Optimizing Opportunities for Brain Injury Survivors: Technology, Creativity and Soul Searching

Optimizing Opportunities for Brain Injury Survivors: Technology, Creativity and Soul Searching

Rohn Kessler (Sparks of Genius, USA) and Paco (Sparks of Genius, USA)
Copyright: © 2012 |Pages: 6
DOI: 10.4018/ijudh.2012040109


In this paper, the authors (a doctor and his patient) share their complex journey into cognitive rehabilitation and a relationship that propels healing in the face of complexity against all odds. The patient came to S.O.G. unable to walk, with unclear speech and cognitive deficits but nothing could stop the indomitable resolve that spearheaded his recovery after 2 months in a coma. The patient was to blossom as a writer, an artist and a patient volunteer. His insights and skills were gently mentored by the doctor as they traveled together on the road to success and healing. This is their story.
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Words For The Patient

Your mother described the events that brought us together as follows:

“Our son at age 29 suffered a brain injury following a stroke and hypoxic episode while undergoing open heart surgery three and a half years ago. He became unresponsive and lapsed into a coma. A tracheostomy and feeding tube were inserted to facilitate breathing and feeding. After several weeks the parents were told that their son would remain in a vegetative state for the rest of his life. After two months he began responding and was transferred to a rehabilitation hospital and began to eat by mouth. During the next four months he was able to speak and sit up. Unable to walk without the assistance of his physical therapist, he was discharged in a wheelchair and began outpatient therapy. Over the course of a year he learned to walk on his own – first with a walker, then a cane and later on with an electrical stimulator.”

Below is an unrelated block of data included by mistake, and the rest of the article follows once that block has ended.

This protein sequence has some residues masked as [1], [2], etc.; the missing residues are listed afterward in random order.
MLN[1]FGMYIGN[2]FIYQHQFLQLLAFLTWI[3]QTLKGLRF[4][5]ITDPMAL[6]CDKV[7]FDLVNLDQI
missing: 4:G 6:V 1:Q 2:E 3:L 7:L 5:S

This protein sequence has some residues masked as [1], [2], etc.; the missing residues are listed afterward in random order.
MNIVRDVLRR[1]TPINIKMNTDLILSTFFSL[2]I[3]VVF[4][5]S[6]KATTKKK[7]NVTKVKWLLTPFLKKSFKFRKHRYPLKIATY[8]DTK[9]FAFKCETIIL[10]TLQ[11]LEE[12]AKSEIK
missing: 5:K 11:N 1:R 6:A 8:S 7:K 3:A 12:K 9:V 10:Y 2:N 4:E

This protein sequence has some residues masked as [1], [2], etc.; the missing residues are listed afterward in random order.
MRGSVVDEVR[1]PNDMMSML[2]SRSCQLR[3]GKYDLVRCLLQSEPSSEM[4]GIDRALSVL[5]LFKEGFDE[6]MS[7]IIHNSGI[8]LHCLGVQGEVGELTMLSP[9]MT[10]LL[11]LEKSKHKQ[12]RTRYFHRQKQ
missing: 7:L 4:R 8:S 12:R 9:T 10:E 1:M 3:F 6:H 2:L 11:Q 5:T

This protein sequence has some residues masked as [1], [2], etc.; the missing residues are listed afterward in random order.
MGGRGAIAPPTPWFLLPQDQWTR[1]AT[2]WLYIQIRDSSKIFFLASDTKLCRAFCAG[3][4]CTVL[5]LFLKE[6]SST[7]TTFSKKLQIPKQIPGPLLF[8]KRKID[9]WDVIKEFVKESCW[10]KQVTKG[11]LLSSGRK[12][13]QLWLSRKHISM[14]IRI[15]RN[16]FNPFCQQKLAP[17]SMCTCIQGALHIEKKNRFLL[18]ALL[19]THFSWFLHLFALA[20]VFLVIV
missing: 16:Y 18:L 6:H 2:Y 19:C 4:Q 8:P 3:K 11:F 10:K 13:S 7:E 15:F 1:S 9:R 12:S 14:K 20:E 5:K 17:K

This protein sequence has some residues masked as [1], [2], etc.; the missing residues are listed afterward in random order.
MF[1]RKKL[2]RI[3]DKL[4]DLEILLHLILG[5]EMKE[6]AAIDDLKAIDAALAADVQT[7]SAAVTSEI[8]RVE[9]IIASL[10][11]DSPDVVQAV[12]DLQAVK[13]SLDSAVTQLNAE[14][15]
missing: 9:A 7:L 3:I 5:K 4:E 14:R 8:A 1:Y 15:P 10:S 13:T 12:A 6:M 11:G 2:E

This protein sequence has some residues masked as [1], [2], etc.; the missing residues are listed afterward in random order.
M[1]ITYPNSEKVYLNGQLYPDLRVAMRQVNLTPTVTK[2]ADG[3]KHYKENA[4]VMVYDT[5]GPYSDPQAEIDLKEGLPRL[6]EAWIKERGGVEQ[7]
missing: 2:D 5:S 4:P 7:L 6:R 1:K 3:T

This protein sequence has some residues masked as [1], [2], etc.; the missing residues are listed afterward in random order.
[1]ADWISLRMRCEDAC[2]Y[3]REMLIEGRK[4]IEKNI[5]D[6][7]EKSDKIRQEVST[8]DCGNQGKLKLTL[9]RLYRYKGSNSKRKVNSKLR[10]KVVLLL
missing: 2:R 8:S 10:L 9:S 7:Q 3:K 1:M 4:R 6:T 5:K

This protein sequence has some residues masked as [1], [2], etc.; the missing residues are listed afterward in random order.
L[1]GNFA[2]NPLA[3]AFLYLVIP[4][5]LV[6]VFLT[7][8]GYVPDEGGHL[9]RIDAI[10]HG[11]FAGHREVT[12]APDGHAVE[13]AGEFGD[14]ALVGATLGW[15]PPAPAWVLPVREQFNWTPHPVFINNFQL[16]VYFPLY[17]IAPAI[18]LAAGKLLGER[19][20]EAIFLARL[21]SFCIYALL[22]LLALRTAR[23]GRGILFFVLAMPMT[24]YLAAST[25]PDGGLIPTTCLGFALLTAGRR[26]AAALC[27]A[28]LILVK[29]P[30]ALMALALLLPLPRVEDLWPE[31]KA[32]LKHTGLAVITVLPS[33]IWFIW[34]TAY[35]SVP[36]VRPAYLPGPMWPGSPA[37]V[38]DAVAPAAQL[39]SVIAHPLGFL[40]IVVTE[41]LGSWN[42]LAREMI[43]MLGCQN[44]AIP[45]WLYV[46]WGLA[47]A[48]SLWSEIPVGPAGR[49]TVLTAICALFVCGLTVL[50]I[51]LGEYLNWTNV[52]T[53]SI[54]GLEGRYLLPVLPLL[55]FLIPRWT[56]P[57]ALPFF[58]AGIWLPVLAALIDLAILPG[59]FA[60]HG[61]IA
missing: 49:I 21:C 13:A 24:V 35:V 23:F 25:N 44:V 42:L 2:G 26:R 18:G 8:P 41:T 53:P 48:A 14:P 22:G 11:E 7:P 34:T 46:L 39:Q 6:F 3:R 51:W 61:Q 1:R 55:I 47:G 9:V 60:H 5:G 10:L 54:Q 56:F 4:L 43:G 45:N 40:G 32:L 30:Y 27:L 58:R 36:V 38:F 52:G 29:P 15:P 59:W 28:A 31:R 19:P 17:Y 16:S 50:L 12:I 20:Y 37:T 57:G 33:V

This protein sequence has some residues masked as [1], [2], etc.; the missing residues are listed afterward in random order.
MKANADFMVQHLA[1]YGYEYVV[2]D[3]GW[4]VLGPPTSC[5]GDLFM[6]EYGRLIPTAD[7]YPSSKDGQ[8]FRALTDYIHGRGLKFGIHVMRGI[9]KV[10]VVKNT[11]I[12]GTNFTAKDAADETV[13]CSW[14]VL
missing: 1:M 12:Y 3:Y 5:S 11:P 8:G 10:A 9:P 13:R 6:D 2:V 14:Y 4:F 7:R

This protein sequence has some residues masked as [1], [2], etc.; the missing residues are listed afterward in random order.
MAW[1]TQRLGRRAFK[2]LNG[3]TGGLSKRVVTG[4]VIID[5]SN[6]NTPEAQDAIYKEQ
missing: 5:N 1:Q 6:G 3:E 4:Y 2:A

You came to Sparks of Genius to begin a cognitive training program in a wheel chair pushed by your mother about 30 months ago. You were depressed, weak and withdrawn but showed great effort and a quiet determination. We agreed that you would benefit from doing brain training exercises on the computer at home (Adams, 2006). I recommended “Captain’s Log” software from BrainTrain.

After some testing I met with you and your parents to decide how to proceed. We decided to begin with strengthening attention and immediate memory (Tang, 2009). As your attention stamina and cognitive reserve increased, we worked on improving processing speed efficiency, visual tracking and other perceptual skills. I reviewed your progress every two weeks and was impressed by your hard work. You truly understand “best effort.”

Soon, some gems of wisdom and understanding started coming from your mouth. Then one day, BOOM — everything changed. Suddenly you started “writing.” This is how it happened: One Wednesday morning you came in wearing an earring with a Jack and Ace of Spades on it. I asked “What’s that earring all about?” You became quiet and softly said something to me that sounded like “Jackass.” I asked “What did you say?” You repeated more clearly “I’m a jackass.” “You can’t be,” I replied, “there are absolutely no jackasses allowed in Sparks of Genius.”

Well, you started crying really hard, and as the tears subsided, began talking about going to all your doctors, therapists and specialists. There must have been at least seven of them. But none, you said, were talking to or asking about you. We spoke about your deep need to be recognized and treated as a person — a whole person — by the specialists, myself included. It was time for self-awareness (Leung, 2011).

You had so much to say that day. We just had to come up with a solution. Since you have difficulty using the computer keyboard, we agreed I would be your secretary and that you would dictate to me. I typed very fast, made lots of mistakes and had so much difficulty understanding your torrent of words that you had to repeat yourself over and over. Eventually, when you agreed not to fire me, we began working very well together.

You dictated that first story in less than an hour and called it Ambitions. Remember? It began

“Dear intermediate family Moskowitz. Hi. Please respect the space of people who are trying to think positive thoughts. I would like to be respected. Remember Inspector Jacques Clouseau in the “Pink Panther” TV from a long time ago? He said “When looking for clues, I was always looking in the wrong places.” To get back on track is sort of like picking up a picture upside down and turning it around to look at it from the right perspective.”

Here are some other selections from your first story.

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